My oldest child is the product of a gay relationship. Yesterday, with one simple sentence, the President of the United States and the most influential leader in the world uttered the words that legitimized the family of my firstborn.
I believe without a doubt that this movement -- the movement to legally recognize gay marriage -- is right and good and just. I'm proud to tell my children and one day, my grandchildren that I lived this cause, stood up for this cause, and have raised my family in support of this cause.
I'm a bisexual mom with three kids, a husband and an ex-partner, with whom I co-parent. Almost 18 years ago, she and I decided to try to have a child. It took nearly five years of monthly donor inseminations, lots of tears, some false hopes and one heartbreaking miscarriage before we successfully conceived and delivered a little girl. Someone who was there took a photo: it's black-and-white, and in it is a crowd of open-mouthed faces of the people we loved most, surrounding us and watching in bliss at the moment Rainer left my body and was given over to the world.
We felt married, my partner and I. We even had a ceremony in a park near our home. Some family members chose to come and observe our commitment vows, and some pointedly did not attend. My father got very, very drunk and my mother cried to my brother and wondered what she had done wrong to send me down this path. It was our wedding day, and from then on we defiantly called each other "wife."
And a decade later, things had changed, as they sometimes do. We amicably separated, and continued to co-parent our cherished daughter. My ex-wife (yes, I call her that, affectionately) is respected as an equal in the raising of Rainer, regardless of the variety of strictures and liberties that were not bestowed on our marriage (and subsequent divorce). I have a husband now, and she has a new partner, one far better suited to her. Our homes are less than a mile apart, and our collaborative parenting style is loose, flexible, friendly.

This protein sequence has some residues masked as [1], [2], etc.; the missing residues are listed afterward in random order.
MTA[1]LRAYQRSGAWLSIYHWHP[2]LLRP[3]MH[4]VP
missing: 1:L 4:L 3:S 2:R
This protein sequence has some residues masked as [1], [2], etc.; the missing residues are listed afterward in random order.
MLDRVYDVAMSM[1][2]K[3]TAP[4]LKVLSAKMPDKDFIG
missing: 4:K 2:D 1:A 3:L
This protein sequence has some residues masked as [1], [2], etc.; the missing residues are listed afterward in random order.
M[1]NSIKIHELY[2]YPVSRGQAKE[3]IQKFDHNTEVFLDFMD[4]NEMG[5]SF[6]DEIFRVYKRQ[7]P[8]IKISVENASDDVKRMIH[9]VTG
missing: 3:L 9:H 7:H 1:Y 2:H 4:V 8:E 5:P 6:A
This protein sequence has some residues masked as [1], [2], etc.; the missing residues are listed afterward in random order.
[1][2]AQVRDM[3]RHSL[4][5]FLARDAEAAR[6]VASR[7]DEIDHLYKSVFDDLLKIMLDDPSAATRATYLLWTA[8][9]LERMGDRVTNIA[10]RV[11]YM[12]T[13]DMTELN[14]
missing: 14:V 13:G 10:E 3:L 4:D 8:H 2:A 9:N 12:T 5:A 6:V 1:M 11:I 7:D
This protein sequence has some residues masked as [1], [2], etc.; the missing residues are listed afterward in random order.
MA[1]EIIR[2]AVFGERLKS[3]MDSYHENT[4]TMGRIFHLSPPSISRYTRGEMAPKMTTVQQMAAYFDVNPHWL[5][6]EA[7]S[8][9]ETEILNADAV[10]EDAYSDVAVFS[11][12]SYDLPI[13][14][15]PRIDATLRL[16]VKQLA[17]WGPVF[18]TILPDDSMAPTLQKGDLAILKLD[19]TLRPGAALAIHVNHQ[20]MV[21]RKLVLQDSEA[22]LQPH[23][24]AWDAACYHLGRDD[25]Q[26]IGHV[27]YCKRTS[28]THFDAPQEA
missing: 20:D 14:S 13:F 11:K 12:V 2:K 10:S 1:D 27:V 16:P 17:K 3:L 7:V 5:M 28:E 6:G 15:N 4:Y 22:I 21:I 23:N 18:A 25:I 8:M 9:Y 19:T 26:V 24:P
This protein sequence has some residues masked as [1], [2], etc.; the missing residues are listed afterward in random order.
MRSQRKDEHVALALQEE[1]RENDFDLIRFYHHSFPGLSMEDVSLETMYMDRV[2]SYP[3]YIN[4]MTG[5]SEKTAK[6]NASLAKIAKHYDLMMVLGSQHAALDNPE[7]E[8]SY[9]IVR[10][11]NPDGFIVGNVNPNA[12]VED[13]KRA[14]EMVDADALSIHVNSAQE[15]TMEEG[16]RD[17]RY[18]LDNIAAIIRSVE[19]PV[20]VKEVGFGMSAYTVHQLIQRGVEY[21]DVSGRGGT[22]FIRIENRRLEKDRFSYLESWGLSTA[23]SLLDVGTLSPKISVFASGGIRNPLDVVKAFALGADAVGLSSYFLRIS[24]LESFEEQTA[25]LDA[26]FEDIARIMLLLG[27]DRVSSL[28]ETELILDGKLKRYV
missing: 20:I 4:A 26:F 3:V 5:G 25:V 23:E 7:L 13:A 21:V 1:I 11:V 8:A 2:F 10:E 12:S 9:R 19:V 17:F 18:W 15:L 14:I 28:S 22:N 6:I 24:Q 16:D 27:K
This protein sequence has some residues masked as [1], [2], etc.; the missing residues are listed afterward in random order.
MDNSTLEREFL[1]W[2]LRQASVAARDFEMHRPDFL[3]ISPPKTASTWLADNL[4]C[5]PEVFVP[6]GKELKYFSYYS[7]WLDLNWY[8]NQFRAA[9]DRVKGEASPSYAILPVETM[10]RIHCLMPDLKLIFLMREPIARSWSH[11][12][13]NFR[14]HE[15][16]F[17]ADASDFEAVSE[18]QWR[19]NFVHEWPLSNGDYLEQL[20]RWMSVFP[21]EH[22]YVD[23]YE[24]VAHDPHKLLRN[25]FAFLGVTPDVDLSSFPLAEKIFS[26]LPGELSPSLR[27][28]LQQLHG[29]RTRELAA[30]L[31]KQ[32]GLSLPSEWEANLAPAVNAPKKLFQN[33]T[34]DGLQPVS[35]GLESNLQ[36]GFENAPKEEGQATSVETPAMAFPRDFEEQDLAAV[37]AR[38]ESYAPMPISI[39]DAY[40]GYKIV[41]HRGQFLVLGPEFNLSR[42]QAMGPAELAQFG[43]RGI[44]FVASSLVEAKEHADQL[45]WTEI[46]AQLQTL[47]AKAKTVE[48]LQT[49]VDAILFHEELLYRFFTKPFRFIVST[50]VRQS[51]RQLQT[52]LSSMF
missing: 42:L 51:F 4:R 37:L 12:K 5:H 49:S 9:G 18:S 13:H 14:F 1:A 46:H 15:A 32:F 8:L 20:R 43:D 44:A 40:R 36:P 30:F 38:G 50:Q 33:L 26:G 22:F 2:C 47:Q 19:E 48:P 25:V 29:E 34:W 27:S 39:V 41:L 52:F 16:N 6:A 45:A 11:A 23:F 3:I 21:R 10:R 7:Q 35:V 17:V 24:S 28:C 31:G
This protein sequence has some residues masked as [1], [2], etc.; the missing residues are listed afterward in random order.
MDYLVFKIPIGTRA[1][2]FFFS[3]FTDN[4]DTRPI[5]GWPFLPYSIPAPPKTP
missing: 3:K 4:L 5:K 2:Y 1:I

Sometimes I think about what might have happened had I died; would my family have honored her rights to our child? I'd like to think so. Or what might my ex may have suffered if I was unwilling to honor my commitment to co-parenting? Thankfully, we upheld our promises to each other ... except for our marital vows. We hadn't had our union blessed by the scepter of societal acceptance, and maybe -- just maybe -- as a result, it always felt there was an "out," like a card that was held close to the chest but could be played when things got tough and unfulfilling.
I played that card: Get Out of Jail Free. "Divorce" with quotation marks. And I am not saying I would't have made the same exodus, even if the institution of marriage had encompassed and included my relationship within its encyclopedic definition. I don't view until-death-do-us-part as a moral imperative, but I do think it does great honor to the couple professing their devotion to feel that their community and its leaders sanctify the promise. It's a secular consecration -- with great legal ramifications, yes, but benefits as well, even ephemeral ones.
I have three children, and I consider us all -- including my husband -- part of an extended gay family. My ex-wife and her partner are a part of our success story as parents. My oldest is entering her teenage years, and I want her to look back on the photos of her birth and see the unfettered joy of a community surrounding her, those wide smiles and hands held up in the thrill of welcoming new life. She was born into a family, and today, my president recognized that.
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